As the problem statement was clear, unsurprisingly videoconferencing was one of the focus points for the project. 3CDN worked to get to the heart of the matter and Deniz says: “In every conversation with a client about their requirements, they will give you their statement and then comes the ‘but’. It is the statement after the ‘but’ that we find interesting and what most of our effort goes to addressing. So, for Veritas, they are a Cisco house. But they also wanted connectivity to other platforms such as Zoom and Teams and Google Meet.”

He continues: “The route we took was to maintain their standard of Cisco, but then to augment that with additional connectivity, through implementing BYOD strategies which would allow people to bring their own soft codecs on devices and get them going and through backend integration so that people can just hop into the call they want without issues.”

Sharma adds: “From an AV SI perspective, Veritas had a clear idea regarding the system they wanted, and this is what the solution was designed around. But from a design perspective, the need to support Zoom and other platforms was something we had to address as well. The way we proceeded was to make sure we had the backend ready. The logical way to proceed was to implement software level integration to support the multi-platform VC operations they wanted rather than changing the infrastructure and the hardware completely. This is what we have delivered, with widgets on the Cisco touchscreens in the meeting spaces for different VC platforms.”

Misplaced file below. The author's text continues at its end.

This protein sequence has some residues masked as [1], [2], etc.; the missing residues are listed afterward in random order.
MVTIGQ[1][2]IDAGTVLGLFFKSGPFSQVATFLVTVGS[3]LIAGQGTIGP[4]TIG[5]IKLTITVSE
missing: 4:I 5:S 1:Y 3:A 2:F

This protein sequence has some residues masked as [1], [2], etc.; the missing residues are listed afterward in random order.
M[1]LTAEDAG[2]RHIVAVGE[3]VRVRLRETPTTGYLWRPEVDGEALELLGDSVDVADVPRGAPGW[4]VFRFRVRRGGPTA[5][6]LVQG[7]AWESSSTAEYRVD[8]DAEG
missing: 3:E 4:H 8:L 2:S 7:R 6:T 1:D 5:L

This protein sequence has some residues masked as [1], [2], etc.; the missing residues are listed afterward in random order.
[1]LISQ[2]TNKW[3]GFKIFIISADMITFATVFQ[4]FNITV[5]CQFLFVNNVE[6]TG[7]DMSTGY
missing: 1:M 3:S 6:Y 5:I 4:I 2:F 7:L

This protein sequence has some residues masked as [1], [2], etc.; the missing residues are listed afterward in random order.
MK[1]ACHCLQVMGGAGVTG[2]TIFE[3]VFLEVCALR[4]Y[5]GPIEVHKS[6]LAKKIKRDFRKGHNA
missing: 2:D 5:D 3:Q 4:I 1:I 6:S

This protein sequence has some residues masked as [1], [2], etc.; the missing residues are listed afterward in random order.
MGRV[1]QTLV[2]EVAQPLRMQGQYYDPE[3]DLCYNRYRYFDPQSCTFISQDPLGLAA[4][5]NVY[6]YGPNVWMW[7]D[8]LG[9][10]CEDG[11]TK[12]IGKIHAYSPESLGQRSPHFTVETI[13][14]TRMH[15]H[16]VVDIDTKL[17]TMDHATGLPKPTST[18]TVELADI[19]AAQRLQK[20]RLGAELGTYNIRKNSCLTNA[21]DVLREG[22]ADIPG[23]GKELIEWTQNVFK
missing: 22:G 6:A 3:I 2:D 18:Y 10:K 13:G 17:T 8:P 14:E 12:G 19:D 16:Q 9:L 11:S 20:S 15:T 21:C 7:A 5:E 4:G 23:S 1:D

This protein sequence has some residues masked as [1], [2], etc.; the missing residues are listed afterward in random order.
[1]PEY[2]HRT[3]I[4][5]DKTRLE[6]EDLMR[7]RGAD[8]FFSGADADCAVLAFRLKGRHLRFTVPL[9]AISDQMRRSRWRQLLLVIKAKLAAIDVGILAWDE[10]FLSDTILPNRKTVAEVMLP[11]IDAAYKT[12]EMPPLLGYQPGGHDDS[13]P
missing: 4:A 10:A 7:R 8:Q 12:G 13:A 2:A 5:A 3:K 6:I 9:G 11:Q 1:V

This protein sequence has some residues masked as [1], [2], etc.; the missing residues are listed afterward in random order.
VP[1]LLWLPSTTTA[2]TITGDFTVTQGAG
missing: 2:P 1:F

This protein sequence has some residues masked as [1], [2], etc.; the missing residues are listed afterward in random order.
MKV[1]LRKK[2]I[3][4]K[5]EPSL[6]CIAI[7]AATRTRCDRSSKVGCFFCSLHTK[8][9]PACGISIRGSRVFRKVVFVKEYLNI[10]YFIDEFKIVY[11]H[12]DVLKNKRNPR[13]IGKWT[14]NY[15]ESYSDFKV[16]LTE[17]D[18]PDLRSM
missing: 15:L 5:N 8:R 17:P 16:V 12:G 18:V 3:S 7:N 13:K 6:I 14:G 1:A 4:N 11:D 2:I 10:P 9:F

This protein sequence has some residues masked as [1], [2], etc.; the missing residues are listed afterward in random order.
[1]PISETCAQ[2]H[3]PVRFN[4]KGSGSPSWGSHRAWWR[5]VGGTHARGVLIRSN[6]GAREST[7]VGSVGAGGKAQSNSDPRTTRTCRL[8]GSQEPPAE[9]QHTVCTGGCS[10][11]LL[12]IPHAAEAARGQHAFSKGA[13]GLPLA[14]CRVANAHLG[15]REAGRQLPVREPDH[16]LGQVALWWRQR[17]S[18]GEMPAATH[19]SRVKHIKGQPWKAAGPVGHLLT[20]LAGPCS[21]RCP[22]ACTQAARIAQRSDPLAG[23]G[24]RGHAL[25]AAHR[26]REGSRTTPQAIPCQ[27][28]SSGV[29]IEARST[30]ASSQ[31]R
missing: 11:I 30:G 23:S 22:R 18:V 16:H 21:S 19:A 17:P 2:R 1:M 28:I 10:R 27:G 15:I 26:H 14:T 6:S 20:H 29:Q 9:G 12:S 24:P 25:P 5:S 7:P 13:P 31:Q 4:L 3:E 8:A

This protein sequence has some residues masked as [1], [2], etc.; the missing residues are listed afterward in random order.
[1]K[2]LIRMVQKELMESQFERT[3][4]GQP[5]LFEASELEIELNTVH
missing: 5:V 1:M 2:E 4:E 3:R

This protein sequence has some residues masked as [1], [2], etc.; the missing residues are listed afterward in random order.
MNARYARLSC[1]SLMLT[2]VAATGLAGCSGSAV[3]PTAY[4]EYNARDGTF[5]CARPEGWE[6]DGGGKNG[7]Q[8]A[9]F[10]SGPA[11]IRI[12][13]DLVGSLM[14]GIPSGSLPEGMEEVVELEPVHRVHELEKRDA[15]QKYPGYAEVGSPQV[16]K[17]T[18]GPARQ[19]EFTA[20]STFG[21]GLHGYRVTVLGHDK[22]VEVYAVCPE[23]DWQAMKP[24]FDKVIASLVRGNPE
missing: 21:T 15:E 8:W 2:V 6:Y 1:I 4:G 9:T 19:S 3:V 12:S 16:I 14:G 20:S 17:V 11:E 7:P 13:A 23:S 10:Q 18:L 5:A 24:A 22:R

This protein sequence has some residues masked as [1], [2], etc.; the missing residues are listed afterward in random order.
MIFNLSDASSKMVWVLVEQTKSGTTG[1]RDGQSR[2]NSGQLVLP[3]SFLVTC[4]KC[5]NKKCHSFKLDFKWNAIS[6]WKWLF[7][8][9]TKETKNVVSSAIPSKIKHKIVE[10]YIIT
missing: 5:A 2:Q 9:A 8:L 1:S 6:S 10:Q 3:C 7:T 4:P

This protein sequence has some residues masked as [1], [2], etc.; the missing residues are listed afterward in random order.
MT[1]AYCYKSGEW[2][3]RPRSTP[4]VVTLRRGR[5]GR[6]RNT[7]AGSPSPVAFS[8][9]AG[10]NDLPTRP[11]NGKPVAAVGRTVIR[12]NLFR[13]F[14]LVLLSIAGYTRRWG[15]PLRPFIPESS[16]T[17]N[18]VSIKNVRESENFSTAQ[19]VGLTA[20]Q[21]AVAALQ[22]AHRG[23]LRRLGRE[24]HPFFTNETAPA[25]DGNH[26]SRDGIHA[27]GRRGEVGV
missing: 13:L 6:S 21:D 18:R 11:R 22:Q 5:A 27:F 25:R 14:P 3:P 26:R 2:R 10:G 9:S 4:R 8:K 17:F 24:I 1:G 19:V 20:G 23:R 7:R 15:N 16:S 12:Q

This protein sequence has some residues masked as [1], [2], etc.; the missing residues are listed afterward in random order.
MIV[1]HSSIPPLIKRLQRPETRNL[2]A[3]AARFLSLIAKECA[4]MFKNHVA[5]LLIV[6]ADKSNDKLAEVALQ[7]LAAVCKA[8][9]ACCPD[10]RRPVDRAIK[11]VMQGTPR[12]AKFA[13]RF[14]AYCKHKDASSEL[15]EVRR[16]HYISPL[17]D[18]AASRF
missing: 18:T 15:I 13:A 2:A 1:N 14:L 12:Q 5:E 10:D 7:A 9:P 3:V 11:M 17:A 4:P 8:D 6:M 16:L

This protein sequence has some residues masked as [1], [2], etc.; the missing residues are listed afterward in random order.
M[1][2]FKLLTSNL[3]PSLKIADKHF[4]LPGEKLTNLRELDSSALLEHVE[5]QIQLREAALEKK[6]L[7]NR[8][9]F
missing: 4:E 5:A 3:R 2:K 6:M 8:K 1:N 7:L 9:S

Beginning the exploration of the systems deployed, 3CDN took the approach of breaking the spaces down into ‘standard rooms’ and ‘integrated rooms’. The former comprise meeting rooms of different capacities where the primary focus was ensuring a great user experience for VC usage. Integrated rooms were spaces such as Training Room, Town Hall and Boardroom where the usage scenario was more complex.

Standard rooms

On the standard room side, the Boardroom which seats 12 people is worth inspection. Cisco Room Kit Plus serves as the VC platform and has been integrated with dual Samsung 75-in flat panel displays. A Crestron DM HDMI switcher provides in-room switching.

Audio is delivered by QSC ceiling speakers powered by QSC amplifiers. Shure MXA910 microphones are used for audio input.

Different sized meeting rooms across the Veritas facility follow a similar template, with Cisco acting as the core component. While the decision around the choice of hardware for standard rooms was simple, achieving the desired outcomes was not as straightforward. Deniz explains: “What makes a product user friendly? What we believe to be the answer is the number of taps or actions you need to perform to get the desired outcome you want. If you look at how apps are designed for smart devices, anything more than one or two taps to get to the destination and the user is already losing interest. It is a no-brainer to take the same approach when designing for corporate spaces.”